Australia's credit card market is beginning to show the first effects of new banking rules instituted by the Reserve Bank of Australia earlier this year.
  Sydney, Australia-based Qantas Airlines this month began imposing a 1% surcharge on credit card transactions. Qantas decided to surcharge after the central bank began allowing credit card surcharges in January. The RBA plans to impose interchange cuts averaging 40% in October.
  Credit card merchant fees "were a significant and increasing cost to Qantas," John Borghetti, Qantas executive general manager of sales and marketing, said in a prepared statement. "The nominal, 1% charge will recover less than half the cost of credit card merchant fees charged to Qantas each year."
  A Qantas spokesperson would not reveal the amount of merchant fees charged to the airline. Qantas accounts for 80% of Australia's air travel market.
  Qantas' actions came in the wake of major changes in its cobranded frequent-flier program with ANZ Bank. In December, ANZ raised the annual fee on the Qantas ANZ Visa card to A$40 per account from A$27, and to A$95 from A$67 for a gold card. The annual rewards fee increased to A$55 per card and applies to each additional card on an account. ANZ has 600,000 Qantas cards, the ANZ spokesperson says.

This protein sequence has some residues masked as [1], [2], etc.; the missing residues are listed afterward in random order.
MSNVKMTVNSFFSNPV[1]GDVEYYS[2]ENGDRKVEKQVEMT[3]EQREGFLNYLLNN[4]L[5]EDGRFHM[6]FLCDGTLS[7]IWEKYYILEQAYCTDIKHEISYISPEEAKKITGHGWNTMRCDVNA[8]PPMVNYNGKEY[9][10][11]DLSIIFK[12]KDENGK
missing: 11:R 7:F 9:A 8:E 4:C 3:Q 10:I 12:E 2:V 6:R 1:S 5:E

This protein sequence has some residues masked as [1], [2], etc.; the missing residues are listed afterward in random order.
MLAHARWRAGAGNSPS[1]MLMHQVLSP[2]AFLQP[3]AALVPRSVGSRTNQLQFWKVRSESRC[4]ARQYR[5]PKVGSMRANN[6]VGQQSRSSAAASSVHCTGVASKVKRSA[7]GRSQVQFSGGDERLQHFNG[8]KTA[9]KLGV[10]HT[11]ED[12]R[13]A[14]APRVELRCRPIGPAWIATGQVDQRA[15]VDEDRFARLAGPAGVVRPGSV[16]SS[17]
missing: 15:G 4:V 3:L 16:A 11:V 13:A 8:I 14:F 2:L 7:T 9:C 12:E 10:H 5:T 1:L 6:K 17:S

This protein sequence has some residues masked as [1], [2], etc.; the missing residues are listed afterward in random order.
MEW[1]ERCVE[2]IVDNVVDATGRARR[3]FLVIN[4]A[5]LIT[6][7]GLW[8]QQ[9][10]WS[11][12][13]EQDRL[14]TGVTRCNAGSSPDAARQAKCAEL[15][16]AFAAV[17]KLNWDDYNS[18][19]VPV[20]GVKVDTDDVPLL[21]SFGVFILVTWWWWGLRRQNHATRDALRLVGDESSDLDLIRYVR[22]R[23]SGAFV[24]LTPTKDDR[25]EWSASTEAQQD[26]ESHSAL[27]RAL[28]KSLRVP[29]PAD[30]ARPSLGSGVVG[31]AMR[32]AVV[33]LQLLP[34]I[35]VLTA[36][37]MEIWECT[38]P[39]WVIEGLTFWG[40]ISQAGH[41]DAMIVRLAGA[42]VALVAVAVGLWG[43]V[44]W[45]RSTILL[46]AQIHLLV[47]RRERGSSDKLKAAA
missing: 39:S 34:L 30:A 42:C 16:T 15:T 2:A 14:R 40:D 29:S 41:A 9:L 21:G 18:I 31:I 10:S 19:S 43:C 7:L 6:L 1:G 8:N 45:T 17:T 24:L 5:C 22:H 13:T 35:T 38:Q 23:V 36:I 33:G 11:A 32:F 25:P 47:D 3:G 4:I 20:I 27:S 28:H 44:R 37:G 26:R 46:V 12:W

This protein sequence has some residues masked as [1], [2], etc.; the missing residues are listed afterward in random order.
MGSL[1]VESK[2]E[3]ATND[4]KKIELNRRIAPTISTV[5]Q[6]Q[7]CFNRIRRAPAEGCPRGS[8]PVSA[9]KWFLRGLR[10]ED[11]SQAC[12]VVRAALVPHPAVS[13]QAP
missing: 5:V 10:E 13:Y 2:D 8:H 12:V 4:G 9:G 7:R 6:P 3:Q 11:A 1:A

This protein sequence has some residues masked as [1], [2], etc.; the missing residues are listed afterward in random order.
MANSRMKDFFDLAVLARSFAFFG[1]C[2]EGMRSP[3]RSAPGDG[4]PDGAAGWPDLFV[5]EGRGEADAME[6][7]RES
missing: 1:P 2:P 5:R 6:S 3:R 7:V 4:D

ANZ made the changes because the costs of running the rewards programs are too high, an ANZ spokesperson says, denying that the changes were tied to the reduction of interchange fees. However, in an earnings guidance released in February, the bank said that in light of reform, it had identified "shortcomings" in the methodology used to accrue loyalty points on some cobranded cards, including the Qantas card.

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